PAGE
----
Asperger Syndrome Differential Diagnoses

Updated: Feb 13, 2018
  • Author: James Robert Brasic, MD, MPH, MS, MA; Chief Editor: Caroly Pataki, MD  more...
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Diagnostic Considerations

Although normal language and cognitive development differentiate Asperger syndrome from other developmental disorders, the social impairment associated with this condition is also a characteristic of the following disorders:

  • Developmental learning disability of the right hemisphere

  • Nonverbal learning disability

  • Schizoid personality disorder

  • Schizotypal personality disorder

  • Semantic-pragmatic processing disorder

  • Social-emotional learning disabilities

The Autism Screening Checklist (see the image below) is helpful in identifying children with characteristics of autism spectrum disorder (ASD) and in differentiating children with these disorders from children with schizophrenia and other psychoses.

Autism screening checklist. Autism screening checklist.

A score of “yes” on items 1, 3, and 4 of the Autism Screening Checklist occurs in healthy children and in children with ASD (including Asperger syndrome). Some children with ASD demonstrate normal development for the first couple of years or so and then demonstrate a regression with loss of language skills.

Children with ASD may or may not speak; thus, they may score either “no” or “yes” on item 4. Children with Asperger syndrome develop speech at the usual age. They may display oddities of speech characteristic of ASD. A score of “yes” on items 2 and 11 occurs in healthy children, not in children with ASD (including Asperger syndrome and other pervasive developmental disorders).

A score of “no” on items 2 and 11 coupled with a score of “yes” on items 5, 6, 7, 8, 9, 10, 12, and 13 occurs in some children with ASD (including Asperger syndrome). The higher the score for “no” on items 2, 4, and 11 and for “yes” on items 5, 6, 7, 8, 9, 10, 12, and 13, the more likely the presence of ASD (including Asperger syndrome).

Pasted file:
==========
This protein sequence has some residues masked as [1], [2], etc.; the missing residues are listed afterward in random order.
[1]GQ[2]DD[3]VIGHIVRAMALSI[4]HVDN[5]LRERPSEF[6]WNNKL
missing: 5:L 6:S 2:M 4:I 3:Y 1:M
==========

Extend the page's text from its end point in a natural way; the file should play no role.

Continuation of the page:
A score of “yes” on items 14, 15, 16, 17, 18, and 19 occurs in children with schizophrenia and other disorders but not in children with Asperger syndrome and other forms of ASD. A score of “no” on item 2 and “yes” on item 12 may occur in people with Asperger syndrome.

In making a differential diagnosis, it is important to consider comorbid movement disorders. Appropriate rating scales, when used regularly, help identify and differentiate among various movement disorders. (For more information on instruments for assessing movement in children with Asperger syndrome and related conditions, see Tardive Dyskinesia.)

In addition to the conditions listed in the differential diagnosis, other disorders to consider include the following:

  • Basic phonologic processing disorder

  • Catatonia [2, 3, 4, 58]

  • Dyslexia

  • Hearing impairment

  • Hyperlexia

  • Nonverbal learning disability

  • Personality disorder

  • Physical abuse

  • Pragmatic language disorder

  • Right cerebral hemisphere damage or dysfunction

  • Schizoid personality

  • Semantic-pragmatic processing disorder

  • Sensory integration disorder

  • Triple X syndrome

  • Endocrine disorders

  • Audiovisual disorders

  • Collagen disorders

Differential Diagnoses